In Michael Chabon's novel, The Mysteries of Pittsburgh, it can be said that the story could happen anywhere, in any American college town. However, the question at hand is, "how does the story...

In Michael Chabon's novel, The Mysteries of Pittsburgh, it can be said that the story could happen anywhere, in any American college town. However, the question at hand is, "how does the story function as a representation of Pittsburgh?" Answer the question by focusing on the significance of the setting in which the story is told. 



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Noelle Thompson eNotes educator| Certified Educator

When speaking about Pittsburg in Michael Chabon's novel The Mysteries of Pittsburgh, one is speaking specifically about setting of place. Even though the story “could” be set anywhere, there are specific reasons Chabon set his story in Pittsburgh. Because Michael Chabon specifically named his novel as he did, with Pittsburgh in the title, you can be assured that this particular part of the setting is very important. As a result, it is very appropriate for you to discuss this in class as "how it functions as a representation of Pittsburgh." In this regard, the novel represents Pittsburg through landmarks and specifics that are characteristic to the very “industrial” Pittsburgh.

If one is going to talk about Pittsburgh as the setting, then one has to talk about the importance of “The Cloud Factory.” The real name for this place, an actual business in Pittsburgh, is the Bellefield Boiler Plant. Quite simply, it was built a century ago to provide heat, in the form of steam, for Carnegie Museum. In regards to specifics, it is in Junction Hollow (often called “The Lost Neighborhood” by Chabon) and can be found in the Oakland district between the Carnegie Institute of Pittsburgh and Carnegie Mellon University. As an important plot device in the story, it also becomes one of the “mysteries” that Chabon speaks of in his title. It is definitely an industrial (and certainly not a rural) landmark, for sure. The Cloud Factory shows that the industrial city, specifically of Pittsburgh, is capable of mystery. Cleveland falls from the top of The Cloud Factory, showing how fragile life is and how little of our lives actually constitute youth. Therefore, this important landmark also becomes an important symbol.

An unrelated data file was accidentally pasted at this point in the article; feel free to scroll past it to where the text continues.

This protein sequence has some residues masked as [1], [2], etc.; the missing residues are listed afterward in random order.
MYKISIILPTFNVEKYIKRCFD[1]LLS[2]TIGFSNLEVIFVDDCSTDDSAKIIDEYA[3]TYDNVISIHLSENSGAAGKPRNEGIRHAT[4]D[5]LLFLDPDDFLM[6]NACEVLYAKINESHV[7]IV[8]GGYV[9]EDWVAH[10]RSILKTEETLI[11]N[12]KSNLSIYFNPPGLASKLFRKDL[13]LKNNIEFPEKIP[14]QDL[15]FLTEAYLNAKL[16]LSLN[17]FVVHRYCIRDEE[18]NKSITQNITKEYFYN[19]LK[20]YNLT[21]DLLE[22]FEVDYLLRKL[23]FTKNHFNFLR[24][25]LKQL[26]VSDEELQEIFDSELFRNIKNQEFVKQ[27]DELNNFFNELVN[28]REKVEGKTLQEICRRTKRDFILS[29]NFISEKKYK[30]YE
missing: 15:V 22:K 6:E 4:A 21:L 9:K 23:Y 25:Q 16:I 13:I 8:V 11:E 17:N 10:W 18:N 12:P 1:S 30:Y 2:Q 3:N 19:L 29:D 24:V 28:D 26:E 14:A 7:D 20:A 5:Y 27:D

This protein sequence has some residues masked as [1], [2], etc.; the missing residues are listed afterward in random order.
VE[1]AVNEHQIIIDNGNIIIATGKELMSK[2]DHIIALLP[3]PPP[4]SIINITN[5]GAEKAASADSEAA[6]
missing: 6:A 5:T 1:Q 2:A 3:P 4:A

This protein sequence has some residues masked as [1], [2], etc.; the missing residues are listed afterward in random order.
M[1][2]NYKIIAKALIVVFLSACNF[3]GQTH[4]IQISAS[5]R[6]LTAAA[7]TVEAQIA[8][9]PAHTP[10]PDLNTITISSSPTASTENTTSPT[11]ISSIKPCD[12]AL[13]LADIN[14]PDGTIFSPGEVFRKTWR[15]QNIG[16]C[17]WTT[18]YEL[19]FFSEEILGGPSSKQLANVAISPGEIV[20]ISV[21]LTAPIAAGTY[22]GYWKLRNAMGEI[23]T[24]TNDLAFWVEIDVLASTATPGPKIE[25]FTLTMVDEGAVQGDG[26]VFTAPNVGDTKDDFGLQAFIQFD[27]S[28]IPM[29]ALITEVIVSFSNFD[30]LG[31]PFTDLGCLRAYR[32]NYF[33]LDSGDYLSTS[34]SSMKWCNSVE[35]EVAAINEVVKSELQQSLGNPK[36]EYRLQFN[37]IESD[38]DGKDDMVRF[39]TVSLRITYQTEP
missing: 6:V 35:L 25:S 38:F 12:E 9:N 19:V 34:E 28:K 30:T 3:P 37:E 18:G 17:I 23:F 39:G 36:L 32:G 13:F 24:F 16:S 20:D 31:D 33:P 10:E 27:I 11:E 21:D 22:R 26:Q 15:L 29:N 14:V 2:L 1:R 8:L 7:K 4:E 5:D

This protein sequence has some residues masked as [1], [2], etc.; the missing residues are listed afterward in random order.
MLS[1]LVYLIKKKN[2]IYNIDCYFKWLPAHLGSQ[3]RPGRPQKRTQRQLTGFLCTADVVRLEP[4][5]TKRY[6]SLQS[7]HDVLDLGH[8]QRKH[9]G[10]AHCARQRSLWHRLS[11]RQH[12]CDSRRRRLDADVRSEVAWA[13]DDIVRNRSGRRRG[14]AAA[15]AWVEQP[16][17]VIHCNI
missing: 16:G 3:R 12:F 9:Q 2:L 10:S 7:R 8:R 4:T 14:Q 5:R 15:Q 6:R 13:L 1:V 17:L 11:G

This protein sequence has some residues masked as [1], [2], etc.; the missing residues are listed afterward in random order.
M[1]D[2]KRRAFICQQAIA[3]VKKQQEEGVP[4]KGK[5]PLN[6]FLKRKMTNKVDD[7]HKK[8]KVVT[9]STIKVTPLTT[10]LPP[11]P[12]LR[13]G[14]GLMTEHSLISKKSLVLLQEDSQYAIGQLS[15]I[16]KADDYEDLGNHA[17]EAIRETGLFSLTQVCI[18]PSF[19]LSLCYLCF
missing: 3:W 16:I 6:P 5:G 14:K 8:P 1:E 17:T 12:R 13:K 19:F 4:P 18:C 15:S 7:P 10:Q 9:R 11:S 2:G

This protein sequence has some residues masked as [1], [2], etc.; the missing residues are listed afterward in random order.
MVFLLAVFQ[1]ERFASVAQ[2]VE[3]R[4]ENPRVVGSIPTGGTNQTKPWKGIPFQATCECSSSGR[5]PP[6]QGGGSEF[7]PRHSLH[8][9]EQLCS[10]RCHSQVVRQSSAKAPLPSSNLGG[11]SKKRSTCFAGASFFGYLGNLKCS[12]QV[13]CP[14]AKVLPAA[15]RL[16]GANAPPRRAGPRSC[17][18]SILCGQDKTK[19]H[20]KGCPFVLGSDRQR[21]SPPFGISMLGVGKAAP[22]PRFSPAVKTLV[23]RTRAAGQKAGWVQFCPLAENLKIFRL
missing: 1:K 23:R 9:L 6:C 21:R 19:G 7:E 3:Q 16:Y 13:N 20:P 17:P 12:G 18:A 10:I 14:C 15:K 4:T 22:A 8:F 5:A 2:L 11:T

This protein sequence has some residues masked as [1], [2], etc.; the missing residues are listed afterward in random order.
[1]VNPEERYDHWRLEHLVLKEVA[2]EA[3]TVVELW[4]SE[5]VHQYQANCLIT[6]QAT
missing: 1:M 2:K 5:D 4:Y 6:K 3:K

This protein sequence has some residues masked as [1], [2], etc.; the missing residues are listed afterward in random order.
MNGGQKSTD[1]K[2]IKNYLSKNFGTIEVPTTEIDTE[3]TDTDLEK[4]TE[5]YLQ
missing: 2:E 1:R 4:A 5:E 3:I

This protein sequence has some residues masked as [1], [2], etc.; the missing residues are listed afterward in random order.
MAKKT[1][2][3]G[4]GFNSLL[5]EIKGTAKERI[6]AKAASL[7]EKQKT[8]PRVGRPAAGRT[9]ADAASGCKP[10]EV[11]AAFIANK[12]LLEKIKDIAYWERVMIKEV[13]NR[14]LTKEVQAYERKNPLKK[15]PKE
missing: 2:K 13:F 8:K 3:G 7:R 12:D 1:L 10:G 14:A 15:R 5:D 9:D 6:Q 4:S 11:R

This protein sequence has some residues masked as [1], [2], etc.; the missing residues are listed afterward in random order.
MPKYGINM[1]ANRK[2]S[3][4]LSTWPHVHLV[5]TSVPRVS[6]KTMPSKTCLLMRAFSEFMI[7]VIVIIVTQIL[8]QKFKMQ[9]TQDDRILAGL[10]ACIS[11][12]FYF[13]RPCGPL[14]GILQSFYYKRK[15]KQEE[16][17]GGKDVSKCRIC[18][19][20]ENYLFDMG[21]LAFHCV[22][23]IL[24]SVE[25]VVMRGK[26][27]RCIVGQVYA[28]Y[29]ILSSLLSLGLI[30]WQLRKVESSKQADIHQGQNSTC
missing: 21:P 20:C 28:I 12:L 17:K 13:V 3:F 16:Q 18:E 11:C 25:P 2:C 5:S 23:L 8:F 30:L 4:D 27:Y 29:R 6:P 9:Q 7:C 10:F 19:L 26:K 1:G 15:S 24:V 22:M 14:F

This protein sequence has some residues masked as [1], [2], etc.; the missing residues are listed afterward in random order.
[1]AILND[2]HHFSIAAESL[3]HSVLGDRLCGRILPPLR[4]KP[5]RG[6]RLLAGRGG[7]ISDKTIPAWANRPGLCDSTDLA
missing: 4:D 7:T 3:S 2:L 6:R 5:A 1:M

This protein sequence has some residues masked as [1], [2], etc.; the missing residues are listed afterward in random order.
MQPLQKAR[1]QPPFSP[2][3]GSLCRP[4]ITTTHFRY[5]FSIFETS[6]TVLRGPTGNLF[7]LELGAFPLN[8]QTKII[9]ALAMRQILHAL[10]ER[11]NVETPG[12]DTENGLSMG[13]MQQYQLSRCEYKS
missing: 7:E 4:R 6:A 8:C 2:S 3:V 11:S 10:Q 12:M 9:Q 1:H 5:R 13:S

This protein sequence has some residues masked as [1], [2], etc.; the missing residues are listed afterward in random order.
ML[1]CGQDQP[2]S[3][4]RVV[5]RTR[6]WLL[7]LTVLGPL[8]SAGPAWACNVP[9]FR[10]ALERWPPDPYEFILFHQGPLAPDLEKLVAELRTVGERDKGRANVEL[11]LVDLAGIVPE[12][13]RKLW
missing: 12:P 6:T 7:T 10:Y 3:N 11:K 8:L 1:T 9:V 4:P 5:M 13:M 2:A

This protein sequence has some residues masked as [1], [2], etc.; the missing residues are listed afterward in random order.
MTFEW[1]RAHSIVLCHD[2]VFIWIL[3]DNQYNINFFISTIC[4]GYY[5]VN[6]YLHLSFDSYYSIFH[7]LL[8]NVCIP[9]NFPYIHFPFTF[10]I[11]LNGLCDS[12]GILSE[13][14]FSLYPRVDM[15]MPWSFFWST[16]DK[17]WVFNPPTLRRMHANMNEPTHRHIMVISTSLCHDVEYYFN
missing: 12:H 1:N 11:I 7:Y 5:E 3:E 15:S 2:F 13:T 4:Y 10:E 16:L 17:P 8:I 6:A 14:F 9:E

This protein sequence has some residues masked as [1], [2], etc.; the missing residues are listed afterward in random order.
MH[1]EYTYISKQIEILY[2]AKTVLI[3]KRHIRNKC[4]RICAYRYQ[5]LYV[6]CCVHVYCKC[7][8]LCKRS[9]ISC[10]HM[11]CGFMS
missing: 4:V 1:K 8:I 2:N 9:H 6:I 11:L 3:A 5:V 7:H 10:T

Now let us look at some specifics (and quotations) that are important to the actual city of Pittsburgh. First, Art has just graduated from University of Pittsburgh. Because he is disgusted with his father’s job, he ends up working at a run-down bookseller that could only be found in an industrial area. His observations at this point, absolutely “scream” the city of Pittsburgh, and Chabon is quite liberal with the use of the name of the city:

I smoked and looked down at the bottom of Pittsburgh for a little while, watching the kids playing tiny baseball, the distant figures of dogs snatching at a little passing car, a miniature housewife on her back porch shaking out a snippet of red rug, and I made a sudden, frightened vow never to become that small, and to devote myself to getting bigger and bigger and bigger.

From the top of a building, Art can see a baseball diamond and dogs chasing many cars and women doing housework. These are varied activities that can all be observed with anonymity in this large industrial city. Even a ride on a city bus becomes very exclusively Pittsburgh.

That evening I rode downtown on an unaccountably empty bus, sitting in the last row. At the front I saw a thin cloud of smoke rising around the driver’s head. ‘Hey, bus driver,’ I said. ‘Can I smoke?’ ‘May I,’ said the bus driver. “I love you,” I said.

Smoking on a city bus, what a freedom in an industrial city like Pittsburgh.

In conclusion, please realize that when you say, “From my point of view, the story could happen anywhere in an American college town,” you are talking about another important concept: the fact that Michael Chabon's novel The Mysteries of Pittsburgh is not only a good novel, but it is “universal” which simply means it is relevant to everyone, everywhere, at any time. (This is not unlike William Shakespeare’s plays.) By saying this, you are giving Chabon a large compliment. Perhaps you could bring this point up in class and discuss how it can be viewed as separate from the setting of place (which, of course, is also important). The mysteries discussed here are not just the mysteries of the city of Pittsburgh, but the mysteries of our existence. Pittsburgh, then, is truly a representative city.

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The Mysteries of Pittsburgh

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